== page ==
Learning Sanskrit by Fresh Approach – Lesson No. 111

Learning Sanskrit by Fresh Approach – Lesson No. 111
संस्कृतभाषायाः नूतनाध्ययनस्य एकादशाधिकशततमः (११) पाठः ।

In the previous lesson, mention was made of another सुभाषितम् which is a conversation between शिव and पार्वती and starts with कस्त्वं. The सुभाषितम् is as follows –

कस्त्वं शूली मृगय भिषजं नीलकण्ठः प्रियेऽहं
केकामेकां वद, पशुपतिर्नैवदृश्ये विषाणे ।
मुग्धे स्थाणुः, स चरति कथं, जीवितेशः शिवाया
गच्छाटव्यामिति हतवचाः पातु वश्चन्द्रचूडः ।।

संधिविच्छेदान्कृत्वा –

कः त्वं शूली मृगय भिषजं नीलकण्ठः प्रिये अहं
केकाम् एकां वद, पशुपतिः न एव दृश्ये विषाणे ।
मुग्धे स्थाणुः, सः चरति कथं, जीवितेशः शिवायाः
गच्छ अटव्याम् इति हतवचाः पातु वः चन्द्रचूडः ।।

अन्वयेन –

  1. (पार्वती पृच्छति) कः त्वं ? (शिवः उत्तरति) (अहं) शूली (अस्मि) ।
    • पार्वती asks, “Who is that ?” Shiva replies, “I am शूली”.
      • This word शूली has two meanings –
        1. शूली = one who carries शूल, the trident
        2. शूली = one suffering from pain, typically headache
  2. (पार्वती सूचयति) मृगय भिषजं Taking the second meaning of शूली, Parvati suggests, “Go, find a doctor”.
    • मृगय – “मृग्” इति चुरादि (10) आत्मनेपदी धातुः । मृग अन्वेषणे (मृग् = to find, to hunt for)। तस्य लोट्-आज्ञार्थे मध्यमपुरुषे एकवचनम् ।
    • भिषजम् – “भिषज्” (= a physician, a doctor) इति पुंल्लिङ्गि नाम । तस्य द्वितीया विभक्तिः एकवचनम् च ।
  3. (शिवः स्मारयति) प्रिये अहं नीलकण्ठः (अस्मि) । – Shiva reminds, “Oh dear ! I am नीलकण्ठः
    • नीलकण्ठः grammatically means ‘one whose neck is blue’. This again lends two interpretations.
      1. Shiva is known as नीलकण्ठः, because his neck turned blue after consuming the poison, which came out during the churning of the ocean by Gods and demons.
      2. नीलकण्ठः becomes an apt adjective for a peacock
  4. (पार्वती सूचयति) एकां केकाम् वद – Taking the second meaning, Parvati suggests, “Can you please demonstrate one note of the peacock ?’ The note emitted by a peacock is called as केका.
  5. (शिवः स्मारयति) (अहं) पशुपतिः (अस्मि) । – Shiva then reminds, “I am पशुपति”
    • पशुपतिः also has two connotations
      1. Shiva is पशुपति, because he is considered to be the lord of all animal-world
      2. पशुपति also refers to the supreme among four-legged animals, especially as नंदी carrier of Shiva
  6. .(पार्वती आलोचनं करोति) विषाणे दृश्ये न एव । –
    • Considering the second meaning, Parvati observes, “How come I do not see horns (on you) ?”
    • Literally, विषाणे दृश्ये न एव = Horns are not in sight at all.
      • दृश्ये – “दृश्” इति भ्वादि (1) परस्मैपदी धातुः । दृशिर् प्रेक्षणे (दृश् = to see) । तस्मात् नपुम्सकलिङ्गि नाम दृश्य (= sight, what is in sight) । तस्य सप्तमी विभक्तिः एकवचनं च ।
  7. (शिवः स्मारयति) मुग्धे (अहं) स्थाणुः (अस्मि) । –
    • Shiva wonders, “Why is she so confused ?” and reminds saying, “I am स्थाणुः”. But स्थाणुः again has different meanings, two popular ones being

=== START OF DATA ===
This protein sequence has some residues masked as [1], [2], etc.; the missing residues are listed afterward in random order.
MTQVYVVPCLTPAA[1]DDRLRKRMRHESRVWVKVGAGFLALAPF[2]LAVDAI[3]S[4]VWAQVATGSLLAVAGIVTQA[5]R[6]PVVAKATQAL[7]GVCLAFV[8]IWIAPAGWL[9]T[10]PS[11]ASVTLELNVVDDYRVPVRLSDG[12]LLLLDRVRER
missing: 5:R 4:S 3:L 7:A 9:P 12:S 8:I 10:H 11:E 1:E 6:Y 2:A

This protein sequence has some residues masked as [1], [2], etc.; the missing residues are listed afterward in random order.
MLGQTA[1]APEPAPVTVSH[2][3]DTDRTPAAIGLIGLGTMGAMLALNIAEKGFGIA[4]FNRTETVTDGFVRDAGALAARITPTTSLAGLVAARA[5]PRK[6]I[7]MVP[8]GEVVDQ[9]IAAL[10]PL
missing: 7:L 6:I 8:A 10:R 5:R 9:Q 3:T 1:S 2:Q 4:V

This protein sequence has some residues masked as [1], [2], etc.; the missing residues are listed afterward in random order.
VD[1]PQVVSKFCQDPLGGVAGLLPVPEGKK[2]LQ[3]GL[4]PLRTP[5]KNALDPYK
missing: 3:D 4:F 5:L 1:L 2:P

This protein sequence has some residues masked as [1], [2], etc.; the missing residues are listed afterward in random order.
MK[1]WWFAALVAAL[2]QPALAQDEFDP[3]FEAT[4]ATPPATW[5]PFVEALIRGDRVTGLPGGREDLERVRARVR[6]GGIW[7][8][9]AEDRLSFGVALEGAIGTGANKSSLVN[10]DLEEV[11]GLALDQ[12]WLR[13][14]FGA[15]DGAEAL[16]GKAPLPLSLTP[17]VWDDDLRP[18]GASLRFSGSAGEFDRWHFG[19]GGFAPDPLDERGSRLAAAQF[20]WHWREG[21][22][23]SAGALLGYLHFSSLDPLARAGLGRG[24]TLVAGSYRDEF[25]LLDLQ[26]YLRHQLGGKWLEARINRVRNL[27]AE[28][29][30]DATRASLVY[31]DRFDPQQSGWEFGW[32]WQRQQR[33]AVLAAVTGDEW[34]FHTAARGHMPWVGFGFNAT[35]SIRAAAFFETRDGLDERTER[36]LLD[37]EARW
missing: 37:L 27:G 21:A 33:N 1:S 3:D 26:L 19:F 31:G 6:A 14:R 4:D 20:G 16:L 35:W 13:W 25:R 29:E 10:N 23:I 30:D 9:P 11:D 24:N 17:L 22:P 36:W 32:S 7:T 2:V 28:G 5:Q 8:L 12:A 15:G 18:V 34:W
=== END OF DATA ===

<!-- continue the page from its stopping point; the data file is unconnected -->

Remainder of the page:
1. स्थाणु is an epithet of Shiva
      2. स्थाणुः means something, which is rock-solid, a pillar
    • मुग्धे – “मुह्” इति दिवादि (4) तथा रधादि (7) परस्मैपदी धातुः । मुह वैचित्ये (मुह् = to be confused) । तस्मात् भूतकालवाचकं विशेषणम् अत्र स्त्रीलिङ्गी गि “मुग्धा” (= one, who is confused) । तस्य संबोधनप्रथमा विभक्तिः एकवचनं च
  8. (पार्वती आलोचनं करोति) सः चरति कथं ?
    • Taking the second meaning, Parvati asks, “How then are you moving about ?”
  9. (शिवः स्मारयति) (अहं) शिवायाः जीवितेशः (अस्मि) ।
    • Shiva almost gives out his own name, saying, “I am the very life of शिवा”. But शिवा still has different meanings –
      1. शिवा means Parvati, the spouse of शिव.
      2. शिवा also means a jackal in general, the Sami tree, yellow grass, etc.
  10. (पार्वती सूचयति) अटव्याम् गच्छ
    • Taking the meaning of शिवा as jackal, Parvati suggests, “Go to the jungle”.
  11. इति हतवचाः चन्द्रचूडः वः पातु । – May the Lord चन्द्रचूडः (= who wears the moon on his head), so defeated in the debate, (yet) protect us !!

Notes –

  1. Even when the poet is narrating how Shiva was defeated in the debate by Parvati, finally he prays for protection by Shiva, This seems to be in a vein that the poet as a devotee would consider himself to be a friend of the Godhood and would have the liberty to narrate a funny incident that happened with his friend. Friendship is considered to be one of nine ways of doing devotion to God. Even in श्रीमद्भगवद्गीता अर्जुन pleads, सखेति मत्वा प्रसभं यदुक्तं हे कृष्ण हे यादव हे सखेति (See 11-41)
  2. The meter of this verse is मन्दाक्रान्ता
    • There are 17 syllables in each quarter
    • लक्षणपदम् –  मन्दाक्रान्तांबुधिरसनगैर्मो भनौ तौ गयुग्मम्. Hence गण-s are म, भ, न, त, त, ग, ग.
  3. The verse is beautiful specimen of poetry, focusing on alternate meanings of words.
    • In Shiva calling Parvati as मुग्धें, the poet has resorted to the figure of speech of irony विरोधाभास. It is not Parvati, who is confused. She is provoking Shiva to declare in unambiguous words, who He is.
  4. It is also a good example of a rule in effective communication, that communication should employ words which have clarity of meaning.
  5. By getting Shiva to state, who He is, in so many ways, the poet has also presented various facets of Shiva’s caricature.
  6. All in all, the verse is a good, highly enjoyable specimen of Sanskrit poetry.
  7. This verse also underscores a good precept that Goddesses are also as intelligent and smart as the Gods, if not smarter. Intelligence has no gender-bias. Rightly hence is the diktat in मनुस्मृति – यत्र नार्यस्तु पूज्यन्ते रमन्ते तत्र देवताः । Gods enjoy and bless the place, where women are respected.

शुभमस्तु ।


16 thoughts on “Learning Sanskrit by Fresh Approach – Lesson No. 111

  1. Considering the second meaning, Parvati observes, “How come I do not see horns (on you) ?”
    Literally, विषाणे दृश्ये न एव = Horns are not in sight at all.
    दृश्ये – “दृश्” इति भ्वादि (1) परस्मैपदी धातुः । दृशिर् प्रेक्षणे (दृश् = to see) । तस्मात् नपुम्सकलिङ्गि नाम दृश्य (= sight, what is in sight) । तस्य सप्तमी विभक्तिः एकवचनं च ।